"My only thought then was, I've got to do something for John. I've got to get him out of the line of fire so they won't hurt him anymore. I reached over and pulled him over into my lap. He was looking up, and he was bloody all over. He had his Stetson in his hand like he always did. So I leaned over and put my hand on that spot, on the wound. Later, the doctors said by closing the wound I may have saved his life, that he probably would have died before we got to the hospital."
The Warren Commission concluded there were three shots, with one striking both the president and Gov. Connally the so-called "magic bullet" theory and one missing altogether before the third shot hit the president.
But Connally contends that all three bullets reached their intended targets. She believes the first struck only the president, the second only the governor.
"They were wrong," she says of the Warren Commission.
Then came the third, most damaging shot.
"I'm sitting with John on my lap, and suddenly, brain matter has covered the car. It's like tiny, bloody buckshot," she said.
Soon, Mrs. Kennedy was trying to climb out of the back of the car, her pink pillbox hat clinging to the top of her hair. "She said later she was going after a piece of his skull," said Connally, whose book about the assassination, "From Love Field: Our Final Hours With President John F. Kennedy," was released earlier this month. "I don't know but I will say this. You don't know what you would have done had you been in that car. She may have been trying to get out of the car and you would not blame her one bit if you had been in that car. And that is not a derogatory remark about Jackie. Had I not been pinned down, I would have tried to get out of the car, too."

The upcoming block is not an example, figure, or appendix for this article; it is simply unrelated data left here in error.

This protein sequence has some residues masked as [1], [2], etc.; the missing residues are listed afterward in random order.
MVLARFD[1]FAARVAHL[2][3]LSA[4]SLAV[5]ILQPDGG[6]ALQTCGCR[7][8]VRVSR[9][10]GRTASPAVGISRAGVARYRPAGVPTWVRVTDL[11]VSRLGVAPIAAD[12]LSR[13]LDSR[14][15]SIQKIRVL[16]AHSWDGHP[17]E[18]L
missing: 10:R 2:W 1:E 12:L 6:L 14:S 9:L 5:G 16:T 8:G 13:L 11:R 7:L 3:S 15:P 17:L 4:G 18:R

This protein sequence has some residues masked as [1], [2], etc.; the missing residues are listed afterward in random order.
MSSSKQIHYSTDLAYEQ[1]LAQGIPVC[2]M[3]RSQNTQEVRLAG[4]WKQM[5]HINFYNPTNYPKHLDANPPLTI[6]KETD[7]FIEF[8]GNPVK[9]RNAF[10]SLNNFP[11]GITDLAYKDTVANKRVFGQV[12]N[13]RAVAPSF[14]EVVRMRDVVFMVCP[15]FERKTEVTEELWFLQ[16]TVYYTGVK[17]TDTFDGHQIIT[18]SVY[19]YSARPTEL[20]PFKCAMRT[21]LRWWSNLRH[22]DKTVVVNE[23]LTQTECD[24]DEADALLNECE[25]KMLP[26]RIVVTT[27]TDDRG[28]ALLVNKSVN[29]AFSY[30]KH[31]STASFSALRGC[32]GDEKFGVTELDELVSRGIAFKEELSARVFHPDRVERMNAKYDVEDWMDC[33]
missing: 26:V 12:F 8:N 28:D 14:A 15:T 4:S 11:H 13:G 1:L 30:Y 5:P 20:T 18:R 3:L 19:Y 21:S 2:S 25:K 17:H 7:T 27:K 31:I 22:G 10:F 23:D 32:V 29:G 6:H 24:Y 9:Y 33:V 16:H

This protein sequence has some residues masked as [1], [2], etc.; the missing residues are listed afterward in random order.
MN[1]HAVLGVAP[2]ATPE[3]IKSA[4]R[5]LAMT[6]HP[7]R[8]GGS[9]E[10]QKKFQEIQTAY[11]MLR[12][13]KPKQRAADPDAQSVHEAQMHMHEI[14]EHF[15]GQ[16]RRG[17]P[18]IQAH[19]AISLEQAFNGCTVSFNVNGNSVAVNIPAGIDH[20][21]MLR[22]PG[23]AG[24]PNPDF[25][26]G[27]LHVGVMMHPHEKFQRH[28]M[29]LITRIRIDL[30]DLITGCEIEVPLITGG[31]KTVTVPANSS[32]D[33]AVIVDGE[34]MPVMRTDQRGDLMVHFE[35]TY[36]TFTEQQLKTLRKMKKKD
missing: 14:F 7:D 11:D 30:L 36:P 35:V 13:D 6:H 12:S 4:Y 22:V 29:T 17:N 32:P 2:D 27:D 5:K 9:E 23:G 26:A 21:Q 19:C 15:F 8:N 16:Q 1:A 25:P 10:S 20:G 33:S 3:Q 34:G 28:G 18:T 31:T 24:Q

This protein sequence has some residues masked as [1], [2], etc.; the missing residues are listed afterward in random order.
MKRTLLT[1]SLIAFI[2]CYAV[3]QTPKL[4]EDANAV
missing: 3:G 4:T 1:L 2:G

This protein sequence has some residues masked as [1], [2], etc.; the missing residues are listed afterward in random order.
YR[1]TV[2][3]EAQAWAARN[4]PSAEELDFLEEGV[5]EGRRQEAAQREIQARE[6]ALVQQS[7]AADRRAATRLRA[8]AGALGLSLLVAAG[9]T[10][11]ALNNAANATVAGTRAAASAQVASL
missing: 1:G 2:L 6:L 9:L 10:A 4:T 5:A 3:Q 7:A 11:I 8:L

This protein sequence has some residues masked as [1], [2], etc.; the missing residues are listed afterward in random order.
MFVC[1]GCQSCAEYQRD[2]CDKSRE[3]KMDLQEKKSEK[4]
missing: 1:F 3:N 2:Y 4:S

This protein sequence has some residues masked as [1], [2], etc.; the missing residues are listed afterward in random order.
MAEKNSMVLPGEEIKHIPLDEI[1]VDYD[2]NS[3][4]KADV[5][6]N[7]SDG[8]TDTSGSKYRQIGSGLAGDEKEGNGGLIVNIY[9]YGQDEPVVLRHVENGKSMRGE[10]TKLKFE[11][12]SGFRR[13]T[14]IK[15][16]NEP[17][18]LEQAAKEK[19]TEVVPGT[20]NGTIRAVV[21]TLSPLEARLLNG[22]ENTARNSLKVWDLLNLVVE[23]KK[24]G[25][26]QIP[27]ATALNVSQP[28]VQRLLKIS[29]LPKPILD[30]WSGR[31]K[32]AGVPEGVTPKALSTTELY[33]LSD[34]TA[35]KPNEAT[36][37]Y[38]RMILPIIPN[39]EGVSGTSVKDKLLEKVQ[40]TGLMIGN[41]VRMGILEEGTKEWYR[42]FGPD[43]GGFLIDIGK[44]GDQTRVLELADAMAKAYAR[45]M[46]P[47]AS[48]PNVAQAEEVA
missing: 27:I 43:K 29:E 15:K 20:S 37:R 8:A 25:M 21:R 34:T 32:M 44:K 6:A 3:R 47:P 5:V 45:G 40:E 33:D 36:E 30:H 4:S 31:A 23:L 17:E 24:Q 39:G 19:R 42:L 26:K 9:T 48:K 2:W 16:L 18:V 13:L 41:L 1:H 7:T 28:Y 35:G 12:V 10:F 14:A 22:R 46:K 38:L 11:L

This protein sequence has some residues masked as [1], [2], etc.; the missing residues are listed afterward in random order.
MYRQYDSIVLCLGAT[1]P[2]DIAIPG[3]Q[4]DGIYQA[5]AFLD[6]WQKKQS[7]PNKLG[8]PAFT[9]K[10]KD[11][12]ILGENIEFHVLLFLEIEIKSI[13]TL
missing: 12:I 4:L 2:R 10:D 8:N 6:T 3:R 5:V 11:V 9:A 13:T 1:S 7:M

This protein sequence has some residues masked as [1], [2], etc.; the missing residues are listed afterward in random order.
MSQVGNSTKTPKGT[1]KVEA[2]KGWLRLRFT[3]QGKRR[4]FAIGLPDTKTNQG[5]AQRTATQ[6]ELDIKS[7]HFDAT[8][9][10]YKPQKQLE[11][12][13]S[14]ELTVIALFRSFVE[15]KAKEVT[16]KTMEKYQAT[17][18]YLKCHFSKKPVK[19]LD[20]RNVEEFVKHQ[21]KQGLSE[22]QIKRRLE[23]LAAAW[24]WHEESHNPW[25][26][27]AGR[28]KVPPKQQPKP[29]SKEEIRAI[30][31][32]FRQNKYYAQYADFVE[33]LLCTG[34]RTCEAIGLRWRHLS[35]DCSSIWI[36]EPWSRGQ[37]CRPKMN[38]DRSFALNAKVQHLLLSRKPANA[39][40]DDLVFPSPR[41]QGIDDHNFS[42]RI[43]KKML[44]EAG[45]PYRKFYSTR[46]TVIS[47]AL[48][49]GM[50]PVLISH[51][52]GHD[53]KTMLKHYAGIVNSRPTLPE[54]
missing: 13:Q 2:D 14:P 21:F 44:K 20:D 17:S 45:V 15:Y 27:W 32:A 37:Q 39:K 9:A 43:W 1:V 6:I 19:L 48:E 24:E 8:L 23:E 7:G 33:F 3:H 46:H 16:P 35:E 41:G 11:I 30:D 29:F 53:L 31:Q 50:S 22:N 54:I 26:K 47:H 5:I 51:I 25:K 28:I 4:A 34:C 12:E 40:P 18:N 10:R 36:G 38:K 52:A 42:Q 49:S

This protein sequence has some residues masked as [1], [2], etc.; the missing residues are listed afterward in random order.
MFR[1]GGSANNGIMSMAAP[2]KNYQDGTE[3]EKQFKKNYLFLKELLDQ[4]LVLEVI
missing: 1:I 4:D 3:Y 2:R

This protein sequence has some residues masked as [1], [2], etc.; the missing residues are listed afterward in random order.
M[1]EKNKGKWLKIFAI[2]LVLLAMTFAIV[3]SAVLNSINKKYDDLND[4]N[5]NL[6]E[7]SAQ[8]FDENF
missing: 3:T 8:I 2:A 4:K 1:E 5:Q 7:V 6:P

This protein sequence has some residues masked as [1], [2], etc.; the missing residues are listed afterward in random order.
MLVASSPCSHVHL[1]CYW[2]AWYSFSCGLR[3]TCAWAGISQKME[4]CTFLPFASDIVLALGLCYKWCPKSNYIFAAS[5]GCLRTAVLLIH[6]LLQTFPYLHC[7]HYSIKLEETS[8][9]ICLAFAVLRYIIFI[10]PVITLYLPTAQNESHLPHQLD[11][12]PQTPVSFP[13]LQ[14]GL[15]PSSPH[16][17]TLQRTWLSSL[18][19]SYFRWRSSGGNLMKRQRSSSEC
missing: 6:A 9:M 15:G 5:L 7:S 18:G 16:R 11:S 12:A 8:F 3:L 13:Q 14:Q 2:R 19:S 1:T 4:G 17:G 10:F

Clint Hill, a Secret Service agent riding in the car behind the president's, rushed forward to force Kennedy back in. He shoved her and the president to the floor and kept them pinned until the motorcade reached Parkland Hospital.